Present study showed that there were significant differences in mean age, UAS,DLQI, duration of diseases, frequency of associated angioedema, total required loratadine every month, and the serum levels of total & specific IgE, among above four subtypes, which might be helpful for subtype-specific therapeutic schedule. Based on this proposed classification for CSU, we have evaluated the clinical outcomes of specific immunotherapy (SIT) with standardized HDM vaccine on CSU patients with positive SPT to HDM and evaluated specific IgE to HDM, but negative ASST, for at least one year. Results showed SIT could not only reduced the total required anti-histamines, but also decreased the serum level of specific IgE after 6 months of therapy . Recent studies have shown patients with positive ASST exhibited improvement of urticarial symptoms and quality of life, and reduced requirement for antihistaminic medication after injections of autologus whole blood , , , also in our recent similar study . These studies suggest that subtype-specific treatment may achieve better clinical outcomes.
In conclusion, this study provided a profile of ASST and HDM sensitization in Chinese patients with CSU. Patients with different ASST and SPT phenotypes showed different disease activities and potentially require different management.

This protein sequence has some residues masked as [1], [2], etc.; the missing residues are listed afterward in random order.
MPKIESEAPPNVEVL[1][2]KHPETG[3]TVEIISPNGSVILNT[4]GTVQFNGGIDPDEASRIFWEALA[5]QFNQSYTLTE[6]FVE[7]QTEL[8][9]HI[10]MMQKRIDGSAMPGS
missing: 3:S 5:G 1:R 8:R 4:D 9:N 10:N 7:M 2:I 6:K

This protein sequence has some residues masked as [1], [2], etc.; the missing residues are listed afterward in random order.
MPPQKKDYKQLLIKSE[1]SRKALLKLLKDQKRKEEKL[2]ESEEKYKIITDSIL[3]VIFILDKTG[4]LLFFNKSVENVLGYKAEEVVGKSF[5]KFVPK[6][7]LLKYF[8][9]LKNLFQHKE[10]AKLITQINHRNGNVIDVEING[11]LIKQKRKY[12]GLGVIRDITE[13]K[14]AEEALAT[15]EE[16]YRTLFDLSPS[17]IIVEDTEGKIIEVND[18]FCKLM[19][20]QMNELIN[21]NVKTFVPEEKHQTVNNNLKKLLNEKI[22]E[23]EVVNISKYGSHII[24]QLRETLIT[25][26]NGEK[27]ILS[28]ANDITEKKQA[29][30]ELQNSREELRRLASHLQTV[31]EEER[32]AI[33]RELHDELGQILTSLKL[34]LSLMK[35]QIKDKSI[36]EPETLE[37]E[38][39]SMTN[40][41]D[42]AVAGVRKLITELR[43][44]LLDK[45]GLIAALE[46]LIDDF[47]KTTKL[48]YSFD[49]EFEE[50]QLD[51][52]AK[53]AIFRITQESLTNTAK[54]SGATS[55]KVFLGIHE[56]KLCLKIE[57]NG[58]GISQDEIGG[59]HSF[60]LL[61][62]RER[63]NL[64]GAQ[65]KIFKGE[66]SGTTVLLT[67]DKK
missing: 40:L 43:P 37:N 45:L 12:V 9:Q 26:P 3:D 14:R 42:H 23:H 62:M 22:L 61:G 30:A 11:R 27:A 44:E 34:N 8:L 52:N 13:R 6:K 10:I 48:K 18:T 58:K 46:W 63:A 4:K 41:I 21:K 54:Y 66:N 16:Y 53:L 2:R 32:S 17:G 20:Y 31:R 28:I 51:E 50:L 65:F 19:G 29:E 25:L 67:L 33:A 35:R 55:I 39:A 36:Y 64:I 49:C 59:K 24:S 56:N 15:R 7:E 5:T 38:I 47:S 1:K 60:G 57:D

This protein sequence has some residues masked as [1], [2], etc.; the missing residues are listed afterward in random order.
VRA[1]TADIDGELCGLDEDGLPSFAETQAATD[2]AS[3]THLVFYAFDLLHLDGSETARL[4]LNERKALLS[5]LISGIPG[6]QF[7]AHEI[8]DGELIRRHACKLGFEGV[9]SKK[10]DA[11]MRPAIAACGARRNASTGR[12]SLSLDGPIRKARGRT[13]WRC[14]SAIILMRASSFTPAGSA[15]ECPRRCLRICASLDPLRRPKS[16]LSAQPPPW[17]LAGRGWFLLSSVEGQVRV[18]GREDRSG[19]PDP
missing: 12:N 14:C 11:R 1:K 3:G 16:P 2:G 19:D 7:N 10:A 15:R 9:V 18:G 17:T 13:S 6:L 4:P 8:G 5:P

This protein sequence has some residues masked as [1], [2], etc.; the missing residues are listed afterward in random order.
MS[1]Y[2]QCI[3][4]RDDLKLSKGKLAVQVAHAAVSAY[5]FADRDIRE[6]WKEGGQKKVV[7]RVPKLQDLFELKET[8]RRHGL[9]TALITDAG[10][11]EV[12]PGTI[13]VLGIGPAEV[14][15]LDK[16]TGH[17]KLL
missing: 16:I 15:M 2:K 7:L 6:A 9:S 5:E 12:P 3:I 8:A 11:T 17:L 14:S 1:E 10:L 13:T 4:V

Conceived and designed the experiments: ZS FH. Performed the experiments: ZS Z. Zhai HZ. Analyzed the data: Z. Zhou HZ. Contributed reagents/materials/analysis tools: FH ZS. Wrote the paper: ZS WC.
- 1. Zuberbier T, Bindslev-Jensen C, Canonica W, Grattan CE, Greaves MW, et al. (2006) EAACI/GA2LEN/EDF.EAACI/GA2LEN/EDF guideline: definition, classification and diagnosis of urticaria. Allergy 61: 316–320.
- 2. Maurer M, Weller K, Bindslev-Jensen C, Giménez-Arnau A, Bousquet PJ, et al. (2011) Unmet clinical needs in chronic spontaneous urticaria. A GA2LEN task force report.Allergy 66: 317–330.
- 3. Najib U, Sheikh J (2009) The spectrum of chronic urticaria. Allergy Asthma Proc 30: 1–10.
- 4. Kaplan AP, Greaves M (2009) Pathogenesis of chronic urticaria. Clin Exp Allergy 39: 777–787.
- 5. Wedi B (2008) Urticaria. J Dtsch Dermatol Ges 6: 306–317.
- 6. Młynek A, Maurer M, Zalewska A (2008) Update on chronic urticaria: focusing on mechanisms. Curr Opin Allergy Clin Immunol 8: 433–437.
- 7. Boguniewicz M (2008) The autoimmune nature of chronic urticaria. Allergy Asthma Proc 29: 433–438.
- 8. Sabroe RA, Grattan CE, Francis DM, Barr RM, Kobza Black A, et al. (1999) The autologous serum shin test for autoantibodies in chronic idiopathic urticaria. Br J Dermatol 140: 446–452.
- 9. Konstantinou GN, Asero R, Maurer M, Sabroe RA, Schmid-Grendelmeier P, et al. (2009) EAACI/GA2LEN task force consensus report: the autologous serum skin test in urticaria. Allergy 64: 1256–1268.